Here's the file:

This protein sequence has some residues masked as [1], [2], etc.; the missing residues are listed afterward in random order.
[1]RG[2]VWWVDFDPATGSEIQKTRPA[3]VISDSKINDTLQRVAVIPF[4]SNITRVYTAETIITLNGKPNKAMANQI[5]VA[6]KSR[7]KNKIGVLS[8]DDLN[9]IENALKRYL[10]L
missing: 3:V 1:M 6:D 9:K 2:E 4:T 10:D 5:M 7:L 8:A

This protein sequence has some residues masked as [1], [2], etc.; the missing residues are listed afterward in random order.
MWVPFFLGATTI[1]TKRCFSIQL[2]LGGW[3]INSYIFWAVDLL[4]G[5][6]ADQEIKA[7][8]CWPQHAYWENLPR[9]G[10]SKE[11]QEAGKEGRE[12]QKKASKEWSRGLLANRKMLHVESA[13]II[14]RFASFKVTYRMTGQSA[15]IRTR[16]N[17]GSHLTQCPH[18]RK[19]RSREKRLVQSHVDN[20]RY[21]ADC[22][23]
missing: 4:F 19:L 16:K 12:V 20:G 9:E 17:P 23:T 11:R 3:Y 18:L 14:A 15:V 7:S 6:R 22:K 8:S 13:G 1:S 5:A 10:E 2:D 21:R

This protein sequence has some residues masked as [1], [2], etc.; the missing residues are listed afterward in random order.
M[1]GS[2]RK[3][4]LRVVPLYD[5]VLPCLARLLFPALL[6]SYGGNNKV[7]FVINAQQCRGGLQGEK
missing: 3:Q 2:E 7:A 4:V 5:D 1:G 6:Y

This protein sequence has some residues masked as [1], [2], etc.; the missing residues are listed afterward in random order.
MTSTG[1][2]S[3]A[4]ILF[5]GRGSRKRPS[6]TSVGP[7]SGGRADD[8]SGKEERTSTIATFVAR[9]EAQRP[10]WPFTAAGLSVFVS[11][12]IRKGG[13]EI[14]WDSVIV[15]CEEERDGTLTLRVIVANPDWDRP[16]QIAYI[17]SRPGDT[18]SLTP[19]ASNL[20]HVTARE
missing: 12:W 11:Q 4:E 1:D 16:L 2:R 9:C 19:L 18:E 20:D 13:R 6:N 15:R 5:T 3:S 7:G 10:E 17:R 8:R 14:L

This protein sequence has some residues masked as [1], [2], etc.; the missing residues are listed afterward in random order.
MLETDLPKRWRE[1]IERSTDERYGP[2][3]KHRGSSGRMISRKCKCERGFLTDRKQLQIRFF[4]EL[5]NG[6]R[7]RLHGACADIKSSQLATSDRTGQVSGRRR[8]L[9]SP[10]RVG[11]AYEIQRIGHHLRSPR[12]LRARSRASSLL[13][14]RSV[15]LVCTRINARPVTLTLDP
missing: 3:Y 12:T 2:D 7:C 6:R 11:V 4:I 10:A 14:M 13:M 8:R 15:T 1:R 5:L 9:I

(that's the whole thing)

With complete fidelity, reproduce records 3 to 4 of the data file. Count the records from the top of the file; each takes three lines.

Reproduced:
This protein sequence has some residues masked as [1], [2], etc.; the missing residues are listed afterward in random order.
M[1]GS[2]RK[3][4]LRVVPLYD[5]VLPCLARLLFPALL[6]SYGGNNKV[7]FVINAQQCRGGLQGEK
missing: 3:Q 2:E 7:A 4:V 5:D 1:G 6:Y

This protein sequence has some residues masked as [1], [2], etc.; the missing residues are listed afterward in random order.
MTSTG[1][2]S[3]A[4]ILF[5]GRGSRKRPS[6]TSVGP[7]SGGRADD[8]SGKEERTSTIATFVAR[9]EAQRP[10]WPFTAAGLSVFVS[11][12]IRKGG[13]EI[14]WDSVIV[15]CEEERDGTLTLRVIVANPDWDRP[16]QIAYI[17]SRPGDT[18]SLTP[19]ASNL[20]HVTARE
missing: 12:W 11:Q 4:E 1:D 16:L 2:R 9:C 19:L 18:E 20:D 13:R 6:N 15:R 5:T 3:S 7:G 10:E 17:R 8:R 14:L